• Implement virtual team-building. Team-building exercises play a vital role in distributed workforce management as a way to foster teamwork, trust, and collaboration. Many companies focus a lot on how “fun” these activities are. But the primary goal is to facilitate stronger problem solving, so focus on fun exercises that help your teams work better together.
  • Recognize achievements. Celebrating employee achievements is vital for maintaining motivation and a sense of accomplishment in a distributed working environment. Implement a system for recognizing and appreciating the efforts and achievements of remote team members. Consider creating a dedicated campaign where employees can publicly acknowledge and celebrate each other’s accomplishments. Additionally, periodic virtual all-hands meetings can be used to publicly recognize employees and teams.

2. Choose the right tools.

The wrong technology can actually hamper teamwork in a distributed working environment. It’s critical to choose solutions that will remove roadblocks and help teams collaborate. 

  • Create a technology governance framework. When teams are dispersed it can be common for some teams to go rogue when choosing software. That leads to one group of employees using one software and another group using a similar product. You need to create a technology strategy and explain to employees why you are using the tools that you are. But remember, if you don’t provide employees with the technology they need, they will seek out their own solutions.
  • Embrace digital platforms. Distributed workforce management is impossible without digital tools. Research and invest in the right communication, project management, and collaboration tools for your business.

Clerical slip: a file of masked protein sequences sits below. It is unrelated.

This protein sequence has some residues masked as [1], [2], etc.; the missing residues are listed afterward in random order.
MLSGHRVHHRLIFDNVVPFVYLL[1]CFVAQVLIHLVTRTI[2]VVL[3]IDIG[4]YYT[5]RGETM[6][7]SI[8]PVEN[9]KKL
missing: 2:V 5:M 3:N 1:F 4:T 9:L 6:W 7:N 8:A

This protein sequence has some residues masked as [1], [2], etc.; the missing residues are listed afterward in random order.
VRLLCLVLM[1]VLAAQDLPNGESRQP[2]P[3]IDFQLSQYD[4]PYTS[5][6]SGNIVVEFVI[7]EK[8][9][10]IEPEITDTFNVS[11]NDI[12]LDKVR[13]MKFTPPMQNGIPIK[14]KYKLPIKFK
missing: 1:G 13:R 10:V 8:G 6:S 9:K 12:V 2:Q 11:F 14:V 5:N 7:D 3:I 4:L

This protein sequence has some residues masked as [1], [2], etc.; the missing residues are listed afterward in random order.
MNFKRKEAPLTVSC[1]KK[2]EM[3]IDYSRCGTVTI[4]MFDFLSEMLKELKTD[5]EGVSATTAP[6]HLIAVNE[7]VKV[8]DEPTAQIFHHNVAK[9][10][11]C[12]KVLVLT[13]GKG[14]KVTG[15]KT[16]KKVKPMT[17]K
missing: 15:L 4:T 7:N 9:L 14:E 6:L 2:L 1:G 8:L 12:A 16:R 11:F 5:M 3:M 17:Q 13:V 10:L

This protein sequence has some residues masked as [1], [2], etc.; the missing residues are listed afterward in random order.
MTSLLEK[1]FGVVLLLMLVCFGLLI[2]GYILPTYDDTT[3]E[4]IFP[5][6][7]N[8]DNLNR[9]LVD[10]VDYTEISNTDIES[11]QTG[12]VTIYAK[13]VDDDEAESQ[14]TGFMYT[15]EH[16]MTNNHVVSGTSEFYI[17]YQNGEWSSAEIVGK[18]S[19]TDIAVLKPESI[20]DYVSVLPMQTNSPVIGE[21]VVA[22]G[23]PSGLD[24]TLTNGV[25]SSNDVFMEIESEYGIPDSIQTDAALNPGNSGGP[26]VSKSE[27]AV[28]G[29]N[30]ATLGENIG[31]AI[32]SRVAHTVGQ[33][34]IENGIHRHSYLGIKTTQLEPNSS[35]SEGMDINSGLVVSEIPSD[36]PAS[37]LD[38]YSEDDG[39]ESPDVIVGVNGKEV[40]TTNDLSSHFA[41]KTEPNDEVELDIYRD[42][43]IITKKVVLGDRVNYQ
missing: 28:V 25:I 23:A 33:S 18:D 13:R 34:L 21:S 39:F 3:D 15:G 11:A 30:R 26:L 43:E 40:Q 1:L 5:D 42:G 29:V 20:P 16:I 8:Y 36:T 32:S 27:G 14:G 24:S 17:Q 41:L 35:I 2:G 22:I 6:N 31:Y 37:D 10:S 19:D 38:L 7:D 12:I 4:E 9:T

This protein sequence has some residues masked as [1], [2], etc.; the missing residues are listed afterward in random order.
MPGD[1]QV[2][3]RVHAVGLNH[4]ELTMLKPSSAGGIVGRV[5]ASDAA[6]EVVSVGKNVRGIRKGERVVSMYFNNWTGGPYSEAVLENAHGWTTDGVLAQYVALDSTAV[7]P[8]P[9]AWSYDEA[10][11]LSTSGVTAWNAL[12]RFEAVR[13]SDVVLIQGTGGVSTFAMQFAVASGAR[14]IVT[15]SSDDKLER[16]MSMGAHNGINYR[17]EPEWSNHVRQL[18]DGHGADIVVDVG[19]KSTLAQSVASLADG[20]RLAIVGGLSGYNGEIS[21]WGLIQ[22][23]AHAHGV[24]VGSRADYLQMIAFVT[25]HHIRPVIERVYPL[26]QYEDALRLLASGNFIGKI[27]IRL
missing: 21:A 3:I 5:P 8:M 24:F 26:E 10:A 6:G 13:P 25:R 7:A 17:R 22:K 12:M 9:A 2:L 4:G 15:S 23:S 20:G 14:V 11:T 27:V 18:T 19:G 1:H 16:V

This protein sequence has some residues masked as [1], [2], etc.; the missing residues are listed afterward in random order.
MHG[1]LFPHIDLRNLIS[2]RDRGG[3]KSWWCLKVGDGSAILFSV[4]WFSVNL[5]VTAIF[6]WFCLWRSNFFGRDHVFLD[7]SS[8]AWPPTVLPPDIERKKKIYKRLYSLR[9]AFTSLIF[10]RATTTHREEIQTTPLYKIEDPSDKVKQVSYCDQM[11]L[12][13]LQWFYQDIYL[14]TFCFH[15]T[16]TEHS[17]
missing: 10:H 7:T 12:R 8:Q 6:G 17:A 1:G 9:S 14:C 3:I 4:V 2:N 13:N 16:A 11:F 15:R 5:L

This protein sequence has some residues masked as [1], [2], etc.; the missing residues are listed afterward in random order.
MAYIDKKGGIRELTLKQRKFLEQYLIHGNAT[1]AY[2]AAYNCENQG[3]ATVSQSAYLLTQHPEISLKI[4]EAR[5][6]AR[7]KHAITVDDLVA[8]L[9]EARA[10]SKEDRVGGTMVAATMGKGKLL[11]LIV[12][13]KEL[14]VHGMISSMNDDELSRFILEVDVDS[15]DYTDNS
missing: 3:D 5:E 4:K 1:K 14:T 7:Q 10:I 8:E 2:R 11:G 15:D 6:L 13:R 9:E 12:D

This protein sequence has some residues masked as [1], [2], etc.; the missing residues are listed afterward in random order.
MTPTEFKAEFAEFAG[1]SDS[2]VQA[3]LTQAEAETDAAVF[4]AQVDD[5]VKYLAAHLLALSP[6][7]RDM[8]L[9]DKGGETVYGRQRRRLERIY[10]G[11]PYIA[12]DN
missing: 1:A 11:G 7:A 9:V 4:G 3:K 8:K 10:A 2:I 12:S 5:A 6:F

3. Lead by example.

We firmly believe that every initiative and best practice that you want to see lived at your company has to start at the top. Executive leaders play a critical role in setting the tone for teamwork and collaboration at any company. Senior leaders must lead by example and actively demonstrate the values and behaviors that promote teamwork and collaboration. Here’s how:

  • Leaders must be visible. Executives have to be visible to their employees. Often, the C-Suite stomps around the company headquarters and forgets that satellite offices, remote employees, and frontline teams don’t see them as often. That’s why leaders should actively participate in virtual meetings, demonstrating their commitment to collaboration and teamwork.
  • Executives have to use the tools. Your executive team has to lead by example in using new tools and systems. They have to be out there communicating the why behind changes and showing how these solutions can help everyone’s productivity.
  • Open and transparent executive communication. If leaders aren’t making an effort to ensure that all employees, regardless of work location, are informed and included in company communication, how can you expect other employees to follow communication best practices?